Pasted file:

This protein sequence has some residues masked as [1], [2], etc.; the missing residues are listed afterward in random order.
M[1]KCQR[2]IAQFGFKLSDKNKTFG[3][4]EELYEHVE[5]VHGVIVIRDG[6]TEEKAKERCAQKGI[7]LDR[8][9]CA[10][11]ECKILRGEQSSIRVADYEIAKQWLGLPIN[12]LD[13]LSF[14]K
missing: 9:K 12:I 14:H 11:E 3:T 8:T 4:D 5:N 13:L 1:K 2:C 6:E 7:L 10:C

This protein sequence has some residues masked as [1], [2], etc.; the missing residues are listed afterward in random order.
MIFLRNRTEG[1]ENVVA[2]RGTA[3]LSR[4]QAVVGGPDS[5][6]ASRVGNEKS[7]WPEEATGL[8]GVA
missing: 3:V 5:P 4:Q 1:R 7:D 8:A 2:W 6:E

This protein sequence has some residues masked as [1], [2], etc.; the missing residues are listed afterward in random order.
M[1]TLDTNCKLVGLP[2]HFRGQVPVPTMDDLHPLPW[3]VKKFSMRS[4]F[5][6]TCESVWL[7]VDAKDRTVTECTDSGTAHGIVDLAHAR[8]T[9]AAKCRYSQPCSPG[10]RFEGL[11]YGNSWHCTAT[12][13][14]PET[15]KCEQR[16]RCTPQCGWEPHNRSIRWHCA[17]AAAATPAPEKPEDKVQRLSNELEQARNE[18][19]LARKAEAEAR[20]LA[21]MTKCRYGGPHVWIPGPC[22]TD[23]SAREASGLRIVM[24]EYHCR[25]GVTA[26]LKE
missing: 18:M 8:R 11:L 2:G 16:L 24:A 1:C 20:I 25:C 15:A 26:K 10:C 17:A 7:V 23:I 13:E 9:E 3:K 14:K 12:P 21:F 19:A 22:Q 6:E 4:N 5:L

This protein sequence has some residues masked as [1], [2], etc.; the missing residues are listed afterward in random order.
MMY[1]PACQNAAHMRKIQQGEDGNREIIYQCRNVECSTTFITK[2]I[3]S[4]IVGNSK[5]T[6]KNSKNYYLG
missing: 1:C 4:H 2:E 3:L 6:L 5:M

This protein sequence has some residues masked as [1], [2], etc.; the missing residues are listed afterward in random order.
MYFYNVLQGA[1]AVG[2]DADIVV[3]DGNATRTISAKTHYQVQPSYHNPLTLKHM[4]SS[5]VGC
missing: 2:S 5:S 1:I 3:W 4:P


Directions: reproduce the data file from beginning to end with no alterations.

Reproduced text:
This protein sequence has some residues masked as [1], [2], etc.; the missing residues are listed afterward in random order.
M[1]KCQR[2]IAQFGFKLSDKNKTFG[3][4]EELYEHVE[5]VHGVIVIRDG[6]TEEKAKERCAQKGI[7]LDR[8][9]CA[10][11]ECKILRGEQSSIRVADYEIAKQWLGLPIN[12]LD[13]LSF[14]K
missing: 9:K 12:I 14:H 11:E 3:T 8:T 4:D 5:N 13:L 1:K 2:C 6:E 7:L 10:C

This protein sequence has some residues masked as [1], [2], etc.; the missing residues are listed afterward in random order.
MIFLRNRTEG[1]ENVVA[2]RGTA[3]LSR[4]QAVVGGPDS[5][6]ASRVGNEKS[7]WPEEATGL[8]GVA
missing: 3:V 5:P 4:Q 1:R 7:D 8:A 2:W 6:E

This protein sequence has some residues masked as [1], [2], etc.; the missing residues are listed afterward in random order.
M[1]TLDTNCKLVGLP[2]HFRGQVPVPTMDDLHPLPW[3]VKKFSMRS[4]F[5][6]TCESVWL[7]VDAKDRTVTECTDSGTAHGIVDLAHAR[8]T[9]AAKCRYSQPCSPG[10]RFEGL[11]YGNSWHCTAT[12][13][14]PET[15]KCEQR[16]RCTPQCGWEPHNRSIRWHCA[17]AAAATPAPEKPEDKVQRLSNELEQARNE[18][19]LARKAEAEAR[20]LA[21]MTKCRYGGPHVWIPGPC[22]TD[23]SAREASGLRIVM[24]EYHCR[25]GVTA[26]LKE
missing: 18:M 8:R 11:L 2:G 16:L 24:A 1:C 20:I 25:C 15:A 26:K 10:C 17:A 7:V 23:I 13:E 9:E 3:K 14:K 12:P 21:F 19:A 22:Q 6:E 4:N 5:L

This protein sequence has some residues masked as [1], [2], etc.; the missing residues are listed afterward in random order.
MMY[1]PACQNAAHMRKIQQGEDGNREIIYQCRNVECSTTFITK[2]I[3]S[4]IVGNSK[5]T[6]KNSKNYYLG
missing: 1:C 4:H 2:E 3:L 6:L 5:M

This protein sequence has some residues masked as [1], [2], etc.; the missing residues are listed afterward in random order.
MYFYNVLQGA[1]AVG[2]DADIVV[3]DGNATRTISAKTHYQVQPSYHNPLTLKHM[4]SS[5]VGC
missing: 2:S 5:S 1:I 3:W 4:P